Just as we can’t wing it when it comes to work, home and personal obligations, so it’s true with fitness. To say, “I will go to the gym three times a week and eat three healthy meals a day,” without a concrete plan for how you’ll accomplish that is to set yourself up for failure. We must have strategies for exercise and healthy eating if we’re to have a realistic chance of living a lifetime of fitness. Planning ahead is this month’s Small Step strategy.
Planning Ahead for Exercise
Here’s the tricky thing about converting yourself from a person who doesn’t exercise to one who exercises regularly: Exercise usually isn’t enjoyable until one is doing it regularly.
Often, motivation is high for the first two weeks and then a workout or two are skipped. Eventually, an entire week goes by without an exercise session and the person gives up. But, if a person can get into a regular routine early on and, in the process, find a few types of workouts that speak to her, the positive workout effects begin to kick in and then it’s much less of a struggle to get psyched up for the next workout. (You can read about this phenomenon in That Elusive A-ha Fitness Moment.)
Therefore, the first month is critical to setting this groundwork. You must:
- Devise a concrete, specific plan. Outline in writing: when you’ll workout, how long the sessions will be and what you’ll do for your workouts.
- Schedule workouts on your calendar. Schedule them at times when they’re unlikely to get bumped.
To start, aim for a 15-20 minute workout at a moderate pace or beginner class of any length every-other-day. Regularity is more important than duration or intensity in the beginning. Consistent workouts with recovery days in between will jump-start your exercise routine without over-taxing you and you’ll begin to see and feel positive results in short order. These results are what converts the sedentary to regular exercisers. You can, and should, add to frequency, duration and intensity with fewer recovery days as your enjoyment level increases.
Any type of exercise counts as a workout: brisk walking, cycling, yoga, strength training, martial arts, dance. Mix it up, variety is healthy. If you do exercise you enjoy, you’re more likely to stick with it. If you already have one or more go-to workouts that are enjoyable and accessible for you, you’re way ahead of the game.
But, most who aren’t working out regularly haven’t found something they enjoy. This is the month to treat this like a buffet. Try two or more of the following this month:
- Get a one-month or week-to-week pass to a gym that offers novice classes or equipment you’d like to try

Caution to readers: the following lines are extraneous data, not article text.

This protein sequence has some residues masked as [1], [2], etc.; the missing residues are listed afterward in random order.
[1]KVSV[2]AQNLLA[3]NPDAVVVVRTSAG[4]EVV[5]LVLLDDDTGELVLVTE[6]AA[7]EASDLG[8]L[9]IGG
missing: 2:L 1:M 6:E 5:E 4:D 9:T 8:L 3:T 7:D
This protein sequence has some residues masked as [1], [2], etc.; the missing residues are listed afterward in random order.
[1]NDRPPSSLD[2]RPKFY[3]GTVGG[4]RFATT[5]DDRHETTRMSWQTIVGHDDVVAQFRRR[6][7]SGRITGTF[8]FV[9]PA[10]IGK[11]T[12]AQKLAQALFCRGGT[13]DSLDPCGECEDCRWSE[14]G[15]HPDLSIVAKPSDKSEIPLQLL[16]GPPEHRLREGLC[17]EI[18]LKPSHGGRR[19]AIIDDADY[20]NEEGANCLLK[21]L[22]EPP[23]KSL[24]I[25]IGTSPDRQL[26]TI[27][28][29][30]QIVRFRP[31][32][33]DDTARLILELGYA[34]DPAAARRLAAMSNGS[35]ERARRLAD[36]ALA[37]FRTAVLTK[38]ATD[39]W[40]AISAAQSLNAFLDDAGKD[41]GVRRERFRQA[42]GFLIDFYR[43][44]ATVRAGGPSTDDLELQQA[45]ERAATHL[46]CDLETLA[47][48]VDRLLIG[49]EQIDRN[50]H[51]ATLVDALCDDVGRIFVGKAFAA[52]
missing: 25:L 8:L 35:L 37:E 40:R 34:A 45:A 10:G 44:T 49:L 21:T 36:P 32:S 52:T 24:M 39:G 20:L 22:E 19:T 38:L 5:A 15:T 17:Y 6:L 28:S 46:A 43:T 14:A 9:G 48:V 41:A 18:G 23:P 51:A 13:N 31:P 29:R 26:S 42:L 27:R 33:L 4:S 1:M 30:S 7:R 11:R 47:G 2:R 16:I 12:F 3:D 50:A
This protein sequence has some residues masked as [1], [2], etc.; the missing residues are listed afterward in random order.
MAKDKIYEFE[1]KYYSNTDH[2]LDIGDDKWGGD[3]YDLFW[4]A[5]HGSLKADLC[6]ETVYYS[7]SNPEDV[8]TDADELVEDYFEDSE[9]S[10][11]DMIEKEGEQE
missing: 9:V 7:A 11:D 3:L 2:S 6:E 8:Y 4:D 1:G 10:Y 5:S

- Schedule a session or two with a personal trainer
- Sample a local studio that offers specific classes at beginner levels such as yoga, Pilates, Spin, Zumba or martial arts
- Try online exercise streaming or borrow DVD workouts from your library (select beginner level)
- Explore a few training apps or test run a fitness gadget
If you try something and don’t like it, move on, try something else. And be sure to schedule walks in your neighborhood or over your lunch break at work – walking is an underrated, excellent form of cardiovascular exercise.
You don’t have to do this alone. Having a workout buddy (or two) greatly increases your chances of sticking with it.
Planning Ahead with Your Diet
What diet and health studies have shown is people tend to consume fewer total calories and eat more nutritionally balanced diets when they prepare their own meals at home. Our busy lives make it difficult to accomplish this on a regular basis. Which is probably why Americans eat a large percentage of restaurant and take-out meals and store-bought processed foods.
Plan meals, especially for your family’s busiest weeknights. Create a shopping list based on your plan and stick to your list at the grocery store. Be sure to plan quick and healthy foods for breakfasts, snacks and lunches, including those that need to be portable, and add those items to your list.
Here are links to previous posts with helpful tips on planning, shopping for and preparing nutritious meals at home:
- Healthy Grocery Shopping
- Building a Fitness Friendly Pantry
- Fit & Happier Recipes
- Kid-Friendly Fit & Happier Recipes
When you do have time to make a healthy meal from scratch at home, make extra. Leftovers can be refrigerated and saved for a super-busy weeknight, packaged in one-serving portions and frozen for a quick meal in a pinch, or packed for lunches the next day.
This month is a tall order but I know you can do it. If you plan out your exercise and meals each week this month, it will be easy to keep doing it week after week throughout the year. The more thorough your planning, the more likely you’ll be able to follow through with your plans.
Remember to keep your plans realistic. These should not be pie-in-the-sky wishes. They should reflect your abilities, likes and dislikes and, most importantly, your unique schedule and lifestyle. What works for someone else may not work for you. Make a plan that works for you.
If you’re new to the Small Steps series, you can read about the philosophy and strategies of the series here. Know the Small Steps strategies don’t need to be done in any particular order and are independent of one another. So, you can begin the series with this post, continue throughout the rest of the year and pick up what you missed next year.
Previous Small Steps posts: January’s Portion Control.